Inspired by events in Boston yesterday, I wanted to share excerpts from a paper I presented at the 2012 Guelph Jazz Festival Colloquium. I’ve written and re-written this several times. Thought about not sharing, but I need to. So here goes:
Running is an improvised performance of place and of self, a discourse between running-place and running-subject…improvisation in space…experimental behaviour, shaped by the landscape and the environment. Running provides a dynamic vehicle to experience and learn about space, location and community.
The running act is the embodiment of something larger than the physical definition. Running is a state of mind and a way of operating. The running-subject, be they engaged in physical, mental or emotional activity, is positioned differently than the non-runner. Even while not actively engaged in the physical act, the running-subject experiences the world differently.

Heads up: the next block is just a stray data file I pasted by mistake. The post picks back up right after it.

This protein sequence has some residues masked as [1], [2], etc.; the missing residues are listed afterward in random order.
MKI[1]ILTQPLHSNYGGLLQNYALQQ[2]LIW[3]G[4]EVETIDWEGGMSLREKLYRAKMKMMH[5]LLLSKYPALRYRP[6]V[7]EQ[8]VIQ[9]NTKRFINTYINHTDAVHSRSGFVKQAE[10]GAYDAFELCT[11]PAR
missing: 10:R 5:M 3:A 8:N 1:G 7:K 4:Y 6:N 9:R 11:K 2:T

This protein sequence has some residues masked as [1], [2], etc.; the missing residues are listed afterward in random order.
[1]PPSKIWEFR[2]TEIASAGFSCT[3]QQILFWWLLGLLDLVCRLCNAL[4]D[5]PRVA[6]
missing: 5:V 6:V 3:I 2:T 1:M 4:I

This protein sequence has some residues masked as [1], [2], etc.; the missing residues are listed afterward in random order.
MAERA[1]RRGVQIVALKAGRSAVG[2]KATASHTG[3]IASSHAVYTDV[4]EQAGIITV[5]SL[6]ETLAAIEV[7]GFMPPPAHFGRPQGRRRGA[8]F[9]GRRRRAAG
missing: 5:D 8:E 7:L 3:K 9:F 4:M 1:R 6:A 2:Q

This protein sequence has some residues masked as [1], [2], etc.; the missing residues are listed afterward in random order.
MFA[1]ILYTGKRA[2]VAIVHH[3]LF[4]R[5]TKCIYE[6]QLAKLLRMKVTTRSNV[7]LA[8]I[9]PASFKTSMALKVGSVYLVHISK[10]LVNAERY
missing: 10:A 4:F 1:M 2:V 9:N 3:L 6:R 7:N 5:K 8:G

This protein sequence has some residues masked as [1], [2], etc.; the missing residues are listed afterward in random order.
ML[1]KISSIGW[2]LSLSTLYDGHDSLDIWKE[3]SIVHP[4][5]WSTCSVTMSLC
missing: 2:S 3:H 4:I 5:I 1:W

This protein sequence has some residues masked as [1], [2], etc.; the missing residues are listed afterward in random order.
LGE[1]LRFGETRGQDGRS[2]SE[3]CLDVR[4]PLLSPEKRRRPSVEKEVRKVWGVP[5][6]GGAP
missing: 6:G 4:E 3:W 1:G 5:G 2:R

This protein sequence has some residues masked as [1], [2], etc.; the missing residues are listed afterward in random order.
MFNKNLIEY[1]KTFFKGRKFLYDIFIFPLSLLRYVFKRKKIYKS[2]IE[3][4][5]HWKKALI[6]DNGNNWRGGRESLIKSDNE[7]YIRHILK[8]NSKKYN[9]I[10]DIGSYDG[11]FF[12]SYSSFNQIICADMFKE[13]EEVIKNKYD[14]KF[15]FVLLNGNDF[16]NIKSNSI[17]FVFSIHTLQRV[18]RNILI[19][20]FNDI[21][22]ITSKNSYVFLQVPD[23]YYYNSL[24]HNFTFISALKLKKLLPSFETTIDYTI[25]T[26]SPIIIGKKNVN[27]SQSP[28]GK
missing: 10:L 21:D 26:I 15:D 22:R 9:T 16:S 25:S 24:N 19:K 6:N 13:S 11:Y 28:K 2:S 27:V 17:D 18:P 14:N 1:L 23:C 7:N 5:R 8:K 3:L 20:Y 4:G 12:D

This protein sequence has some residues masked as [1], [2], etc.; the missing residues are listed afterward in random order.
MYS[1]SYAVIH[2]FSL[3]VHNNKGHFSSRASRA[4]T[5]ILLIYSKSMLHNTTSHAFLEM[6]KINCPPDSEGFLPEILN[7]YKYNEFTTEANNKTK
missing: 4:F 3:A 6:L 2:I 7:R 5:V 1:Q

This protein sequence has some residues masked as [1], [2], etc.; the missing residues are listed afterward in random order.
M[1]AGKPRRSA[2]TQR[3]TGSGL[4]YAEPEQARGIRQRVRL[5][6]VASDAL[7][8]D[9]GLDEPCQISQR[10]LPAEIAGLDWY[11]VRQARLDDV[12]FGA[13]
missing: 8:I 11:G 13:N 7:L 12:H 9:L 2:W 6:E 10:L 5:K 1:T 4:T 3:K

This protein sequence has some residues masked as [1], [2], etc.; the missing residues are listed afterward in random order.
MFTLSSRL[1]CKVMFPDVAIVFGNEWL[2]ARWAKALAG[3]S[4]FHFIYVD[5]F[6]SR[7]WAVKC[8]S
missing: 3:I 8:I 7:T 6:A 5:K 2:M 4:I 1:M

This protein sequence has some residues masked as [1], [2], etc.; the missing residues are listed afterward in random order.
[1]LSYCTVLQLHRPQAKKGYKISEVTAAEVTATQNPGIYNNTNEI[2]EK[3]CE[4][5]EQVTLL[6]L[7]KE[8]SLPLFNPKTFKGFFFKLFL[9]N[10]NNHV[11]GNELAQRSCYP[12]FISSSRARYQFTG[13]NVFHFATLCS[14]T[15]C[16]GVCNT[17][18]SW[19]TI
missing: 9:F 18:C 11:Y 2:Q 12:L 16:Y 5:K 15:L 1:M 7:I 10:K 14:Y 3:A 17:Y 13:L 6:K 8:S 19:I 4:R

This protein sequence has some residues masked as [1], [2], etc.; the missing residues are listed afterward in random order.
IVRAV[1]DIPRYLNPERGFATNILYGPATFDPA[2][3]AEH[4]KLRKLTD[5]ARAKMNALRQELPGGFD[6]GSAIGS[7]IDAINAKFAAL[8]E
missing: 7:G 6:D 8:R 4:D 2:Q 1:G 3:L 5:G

Echoing de Certeau’s writing on the role of Wandersmänner (the walker), the runner authorizes possibilities of space by moving through it, privileging, inventing, transforming, and abandoning different spatial elements (1984: 105). The runner explores the space beyond the self, a place of encounters, interactions, trajectories and improvisations with physical space. Through these encounters, the runner creates and enunciates place.
Running and walking are acts of becoming (Cresswell 2006: 47). The city is a denseness of realities from which the running-subject performs and creates their spatial story. “The streets arrange themselves around this person’s presence, giving up their complicated secrets as though every turning now was marked. A strange geography becomes smaller and tamer as part of a personal history” (Tonkiss 2005: 123).
Cresswell, Tim. Place. A Short Introduction. Malden: Blackwell Publishing, 2008. Print.
de Certeau, Michel. The Practice of Everyday Life. Trans. Steve Rendall. Berkley: U of California P, 1984. Print.
Tonkiss, Fran. Space, the City and Social Theory. Cambridge: Polity Press, 2005. Print.